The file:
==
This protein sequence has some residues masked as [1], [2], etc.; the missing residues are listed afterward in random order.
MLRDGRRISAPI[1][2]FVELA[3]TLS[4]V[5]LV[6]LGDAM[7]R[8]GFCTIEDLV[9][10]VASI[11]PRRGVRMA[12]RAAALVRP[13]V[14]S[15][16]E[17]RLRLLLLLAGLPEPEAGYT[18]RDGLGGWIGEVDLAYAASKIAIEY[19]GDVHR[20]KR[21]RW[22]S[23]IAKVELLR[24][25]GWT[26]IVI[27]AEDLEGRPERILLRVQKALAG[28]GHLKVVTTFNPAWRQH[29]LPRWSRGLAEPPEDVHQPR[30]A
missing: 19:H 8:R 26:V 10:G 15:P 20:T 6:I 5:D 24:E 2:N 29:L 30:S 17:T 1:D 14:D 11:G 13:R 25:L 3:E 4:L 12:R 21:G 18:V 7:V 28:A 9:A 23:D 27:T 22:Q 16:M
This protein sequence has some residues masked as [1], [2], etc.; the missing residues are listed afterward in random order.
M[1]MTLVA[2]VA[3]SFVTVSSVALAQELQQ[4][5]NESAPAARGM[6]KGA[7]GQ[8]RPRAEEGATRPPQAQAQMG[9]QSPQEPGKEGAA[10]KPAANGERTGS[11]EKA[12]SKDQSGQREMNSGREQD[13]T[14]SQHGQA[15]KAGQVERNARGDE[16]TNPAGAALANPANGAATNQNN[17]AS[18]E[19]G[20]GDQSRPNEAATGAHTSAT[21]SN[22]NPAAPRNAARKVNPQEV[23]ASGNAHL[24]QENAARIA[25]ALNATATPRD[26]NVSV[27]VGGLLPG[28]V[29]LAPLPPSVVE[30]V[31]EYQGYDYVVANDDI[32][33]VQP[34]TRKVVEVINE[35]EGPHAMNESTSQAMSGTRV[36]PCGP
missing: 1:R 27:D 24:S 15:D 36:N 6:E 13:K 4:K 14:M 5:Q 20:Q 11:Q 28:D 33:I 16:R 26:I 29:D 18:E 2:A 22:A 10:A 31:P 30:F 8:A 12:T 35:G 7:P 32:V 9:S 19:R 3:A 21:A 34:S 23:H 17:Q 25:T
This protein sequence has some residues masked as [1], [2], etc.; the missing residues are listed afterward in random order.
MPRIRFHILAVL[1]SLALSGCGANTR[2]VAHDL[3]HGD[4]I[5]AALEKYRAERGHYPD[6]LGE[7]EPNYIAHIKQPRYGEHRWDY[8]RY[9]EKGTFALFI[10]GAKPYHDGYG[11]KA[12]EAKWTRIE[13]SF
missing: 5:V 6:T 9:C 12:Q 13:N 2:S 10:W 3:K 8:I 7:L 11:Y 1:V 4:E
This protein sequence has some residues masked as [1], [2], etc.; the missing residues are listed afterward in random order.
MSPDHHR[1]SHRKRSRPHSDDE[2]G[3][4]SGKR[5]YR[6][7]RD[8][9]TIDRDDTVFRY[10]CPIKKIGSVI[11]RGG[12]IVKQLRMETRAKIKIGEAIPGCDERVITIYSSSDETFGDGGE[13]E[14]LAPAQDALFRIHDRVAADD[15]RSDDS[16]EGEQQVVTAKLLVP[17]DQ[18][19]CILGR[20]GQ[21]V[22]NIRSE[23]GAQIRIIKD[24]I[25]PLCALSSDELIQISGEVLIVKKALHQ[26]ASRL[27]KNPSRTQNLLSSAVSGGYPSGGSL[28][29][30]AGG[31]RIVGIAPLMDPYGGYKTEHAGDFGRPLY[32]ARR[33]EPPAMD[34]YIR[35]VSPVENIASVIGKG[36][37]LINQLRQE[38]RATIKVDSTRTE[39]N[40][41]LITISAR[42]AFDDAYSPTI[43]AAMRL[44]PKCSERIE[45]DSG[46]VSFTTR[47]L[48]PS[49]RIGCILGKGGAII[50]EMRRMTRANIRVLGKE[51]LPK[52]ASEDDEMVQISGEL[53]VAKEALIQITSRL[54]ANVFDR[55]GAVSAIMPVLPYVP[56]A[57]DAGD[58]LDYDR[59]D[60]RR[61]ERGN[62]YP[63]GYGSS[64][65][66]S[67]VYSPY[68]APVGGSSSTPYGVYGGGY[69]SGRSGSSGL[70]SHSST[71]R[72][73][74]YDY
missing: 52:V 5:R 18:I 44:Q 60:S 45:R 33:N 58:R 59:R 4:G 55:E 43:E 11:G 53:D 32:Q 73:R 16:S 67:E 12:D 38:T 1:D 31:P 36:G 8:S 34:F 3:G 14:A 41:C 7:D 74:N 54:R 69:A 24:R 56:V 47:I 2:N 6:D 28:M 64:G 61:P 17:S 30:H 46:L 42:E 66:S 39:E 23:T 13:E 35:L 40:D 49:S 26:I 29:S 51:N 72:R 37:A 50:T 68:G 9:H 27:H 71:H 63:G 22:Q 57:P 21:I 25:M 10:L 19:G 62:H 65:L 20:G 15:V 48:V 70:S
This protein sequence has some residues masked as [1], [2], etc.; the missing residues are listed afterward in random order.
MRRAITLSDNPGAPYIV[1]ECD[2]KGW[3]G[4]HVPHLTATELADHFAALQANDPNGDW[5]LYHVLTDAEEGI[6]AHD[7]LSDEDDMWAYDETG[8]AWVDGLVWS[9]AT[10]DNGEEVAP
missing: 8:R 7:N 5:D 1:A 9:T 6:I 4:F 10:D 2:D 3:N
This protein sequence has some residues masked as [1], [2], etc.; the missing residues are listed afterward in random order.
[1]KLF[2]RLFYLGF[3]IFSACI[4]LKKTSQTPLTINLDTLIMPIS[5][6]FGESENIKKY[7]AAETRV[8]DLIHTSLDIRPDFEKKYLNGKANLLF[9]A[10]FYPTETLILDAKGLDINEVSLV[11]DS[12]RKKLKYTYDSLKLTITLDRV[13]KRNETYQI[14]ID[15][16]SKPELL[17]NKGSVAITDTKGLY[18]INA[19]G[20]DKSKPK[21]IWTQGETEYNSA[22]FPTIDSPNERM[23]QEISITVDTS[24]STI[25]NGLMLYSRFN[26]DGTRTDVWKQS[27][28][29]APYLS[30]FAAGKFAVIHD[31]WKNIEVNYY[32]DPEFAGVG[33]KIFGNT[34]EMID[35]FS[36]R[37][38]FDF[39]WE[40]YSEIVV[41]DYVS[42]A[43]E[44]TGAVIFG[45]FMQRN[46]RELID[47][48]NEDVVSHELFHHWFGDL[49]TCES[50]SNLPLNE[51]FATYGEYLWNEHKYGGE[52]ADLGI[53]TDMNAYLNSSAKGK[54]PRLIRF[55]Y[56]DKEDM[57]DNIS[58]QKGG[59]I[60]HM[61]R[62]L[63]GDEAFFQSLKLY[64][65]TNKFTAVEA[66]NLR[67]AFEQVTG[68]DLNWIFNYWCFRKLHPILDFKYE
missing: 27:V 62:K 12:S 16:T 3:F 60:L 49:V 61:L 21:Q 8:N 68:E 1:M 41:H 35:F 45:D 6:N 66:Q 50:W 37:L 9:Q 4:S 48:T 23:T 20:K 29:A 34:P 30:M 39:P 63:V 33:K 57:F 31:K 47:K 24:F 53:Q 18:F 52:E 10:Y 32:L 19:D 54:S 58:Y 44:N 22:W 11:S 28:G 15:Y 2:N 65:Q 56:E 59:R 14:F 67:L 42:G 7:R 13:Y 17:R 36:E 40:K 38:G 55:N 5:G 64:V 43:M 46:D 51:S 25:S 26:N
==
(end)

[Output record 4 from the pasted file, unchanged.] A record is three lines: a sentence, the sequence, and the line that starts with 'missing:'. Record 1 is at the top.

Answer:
This protein sequence has some residues masked as [1], [2], etc.; the missing residues are listed afterward in random order.
MSPDHHR[1]SHRKRSRPHSDDE[2]G[3][4]SGKR[5]YR[6][7]RD[8][9]TIDRDDTVFRY[10]CPIKKIGSVI[11]RGG[12]IVKQLRMETRAKIKIGEAIPGCDERVITIYSSSDETFGDGGE[13]E[14]LAPAQDALFRIHDRVAADD[15]RSDDS[16]EGEQQVVTAKLLVP[17]DQ[18][19]CILGR[20]GQ[21]V[22]NIRSE[23]GAQIRIIKD[24]I[25]PLCALSSDELIQISGEVLIVKKALHQ[26]ASRL[27]KNPSRTQNLLSSAVSGGYPSGGSL[28][29][30]AGG[31]RIVGIAPLMDPYGGYKTEHAGDFGRPLY[32]ARR[33]EPPAMD[34]YIR[35]VSPVENIASVIGKG[36][37]LINQLRQE[38]RATIKVDSTRTE[39]N[40][41]LITISAR[42]AFDDAYSPTI[43]AAMRL[44]PKCSERIE[45]DSG[46]VSFTTR[47]L[48]PS[49]RIGCILGKGGAII[50]EMRRMTRANIRVLGKE[51]LPK[52]ASEDDEMVQISGEL[53]VAKEALIQITSRL[54]ANVFDR[55]GAVSAIMPVLPYVP[56]A[57]DAGD[58]LDYDR[59]D[60]RR[61]ERGN[62]YP[63]GYGSS[64][65][66]S[67]VYSPY[68]APVGGSSSTPYGVYGGGY[69]SGRSGSSGL[70]SHSST[71]R[72][73][74]YDY
missing: 52:V 5:R 18:I 44:Q 60:S 45:R 33:N 58:R 59:R 4:G 55:E 43:E 11:G 53:D 32:Q 73:R 16:S 67:E 12:D 38:T 1:D 31:P 36:G 8:S 34:F 3:G 14:A 41:C 7:D 74:N 54:R 69:A 24:R 56:V 47:I 2:N 6:D 28:M 64:G 61:P 17:S 30:H 46:L 42:E 66:S 39:E 23:T 13:E 35:L 40:D 49:S 26:I 29:S 51:N 72:R 37:A 50:T 68:G 9:H 27:H 71:H 63:G 22:Q 57:P 21:I 25:M 10:L 19:G 62:H 65:L 20:G 15:V 48:V 70:S